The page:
Denso posted an operating profit margin in January to March 2012 quarter of 8.4%, equivalent to 0.78x the peak of 10.7%.Denso quarterly operating profit margin (%)

Aisin Seiki posted an operating profit margin in January to March 2012 quarter of 8.5%, topping the previous record of 8.1%.

Aisin Seiki quarterly operating profit margin (%)

Toyota Industries posted an operating profit margin in January to March 2012 quarter of 5.2%, equivalent to 0.91x the peak of 5.7%.

Toyota Industries quarterly operating profit margin (%)

NSK posted an operating profit margin in January to March 2012 quarter of 5.7%, equivalent to 0.59x the peak of 9.6%.
NSK quarterly operating profit margin (%)

NTN posted an operating profit margin in January to March 2012 quarter of 4.5%, equivalent to 0.45x the peak of 10%.

NTN quarterly operating profit margin (%)

JTEKT posted an operating profit margin in January to March 2012 quarter of 4.5%, equivalent to 0.63x the peak of 7.2%.

JTEKT quarterly operating profit margin (%)

Make no mistake, these bearing companies will also benefit from the continuing recovery in Japanese auto production. This is especially so for JTEKT, which derives most of its profit from the auto steering business rather than the bearings business, but if auto production is what you’re aiming at, there are better ways to get exposure.

  • This is what we need to see before these stocks become buys First, let all the bad news come out. This is a nervous market and we can’t expect sustained performance from bearing stocks while the Japan FTC investigation is hanging over their heads. This affects NSK, NTN and to a lesser extent JTEKT. Second, NTN’s auto bearings business has been perniciously low-margin and they need to do something about that. Third, Europe needs to stop getting any worse, which could take time.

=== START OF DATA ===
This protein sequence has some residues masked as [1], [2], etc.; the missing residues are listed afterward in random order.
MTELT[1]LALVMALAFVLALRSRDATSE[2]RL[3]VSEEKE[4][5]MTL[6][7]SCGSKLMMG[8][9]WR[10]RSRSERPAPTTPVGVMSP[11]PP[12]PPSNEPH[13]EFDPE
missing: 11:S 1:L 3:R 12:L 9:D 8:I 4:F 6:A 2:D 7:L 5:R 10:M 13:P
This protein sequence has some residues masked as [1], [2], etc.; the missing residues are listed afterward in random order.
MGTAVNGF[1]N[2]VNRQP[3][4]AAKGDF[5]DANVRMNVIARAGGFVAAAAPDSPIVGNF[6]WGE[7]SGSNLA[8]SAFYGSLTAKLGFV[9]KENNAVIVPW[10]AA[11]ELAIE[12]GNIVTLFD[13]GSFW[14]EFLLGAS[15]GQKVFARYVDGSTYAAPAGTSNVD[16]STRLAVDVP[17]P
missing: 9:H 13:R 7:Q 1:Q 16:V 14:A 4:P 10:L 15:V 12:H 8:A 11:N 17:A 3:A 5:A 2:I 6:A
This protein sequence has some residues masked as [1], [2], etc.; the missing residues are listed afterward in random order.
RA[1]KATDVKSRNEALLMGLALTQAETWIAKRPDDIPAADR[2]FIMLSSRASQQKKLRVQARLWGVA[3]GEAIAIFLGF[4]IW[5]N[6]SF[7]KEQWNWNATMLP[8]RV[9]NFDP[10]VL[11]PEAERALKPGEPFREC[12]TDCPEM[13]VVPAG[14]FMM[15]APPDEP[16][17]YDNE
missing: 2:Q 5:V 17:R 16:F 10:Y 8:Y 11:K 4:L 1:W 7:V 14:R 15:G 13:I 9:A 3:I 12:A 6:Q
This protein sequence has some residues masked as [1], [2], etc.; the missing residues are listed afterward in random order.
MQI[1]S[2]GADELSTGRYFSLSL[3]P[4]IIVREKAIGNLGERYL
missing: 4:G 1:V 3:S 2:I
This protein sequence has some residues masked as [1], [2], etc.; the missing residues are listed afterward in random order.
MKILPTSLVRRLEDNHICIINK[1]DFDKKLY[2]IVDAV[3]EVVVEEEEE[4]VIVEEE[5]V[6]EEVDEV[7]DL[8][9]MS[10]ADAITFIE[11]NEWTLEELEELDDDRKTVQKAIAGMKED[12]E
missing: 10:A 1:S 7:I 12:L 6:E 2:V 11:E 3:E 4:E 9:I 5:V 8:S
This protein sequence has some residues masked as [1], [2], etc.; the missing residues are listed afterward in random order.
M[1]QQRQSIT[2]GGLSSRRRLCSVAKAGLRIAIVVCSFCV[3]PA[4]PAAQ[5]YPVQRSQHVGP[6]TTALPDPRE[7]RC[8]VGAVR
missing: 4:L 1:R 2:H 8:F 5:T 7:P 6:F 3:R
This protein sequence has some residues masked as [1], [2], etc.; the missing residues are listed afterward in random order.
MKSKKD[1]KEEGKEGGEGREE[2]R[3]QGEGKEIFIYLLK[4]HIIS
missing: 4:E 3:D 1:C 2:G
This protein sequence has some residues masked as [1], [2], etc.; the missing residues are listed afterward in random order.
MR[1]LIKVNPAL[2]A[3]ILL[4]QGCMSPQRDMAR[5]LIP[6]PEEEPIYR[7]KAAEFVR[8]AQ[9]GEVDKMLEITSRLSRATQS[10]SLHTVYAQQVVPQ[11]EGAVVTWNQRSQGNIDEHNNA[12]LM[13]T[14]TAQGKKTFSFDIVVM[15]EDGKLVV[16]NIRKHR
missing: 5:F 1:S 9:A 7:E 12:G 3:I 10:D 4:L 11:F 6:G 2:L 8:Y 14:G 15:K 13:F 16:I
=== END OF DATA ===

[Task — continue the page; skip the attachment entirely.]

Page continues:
• An accelerated restructuring for JTEKT? JTEKT in particular has loss-making operations in Western Europe as a result of acquiring Timken’s needle bearing business. Previously I had expected JTEKT to announce a restructuring of the European business but not before 2014 or 2015. With much of European mired in recession, I now think there’s a chance that JTEKT’s management will look at their rising losses in Europe, decide to bite the bullet earlier and announce something before the end of FY3/13. My guess is that most of the Western European production facilities will be closed and moved to Eastern Europe, to Hungary and/or the Czech Republic. That suggests some extraordinary losses related to the restructuring in FY3/13 or JTEKT. Still, the announcement would probably indicate that it’s time to look at buying JTEKT. NSK would be something to consider after the cartel issue is resolved. As for NTN, candidly speaking, I still struggle to find the attraction in the company and I would avoid for now.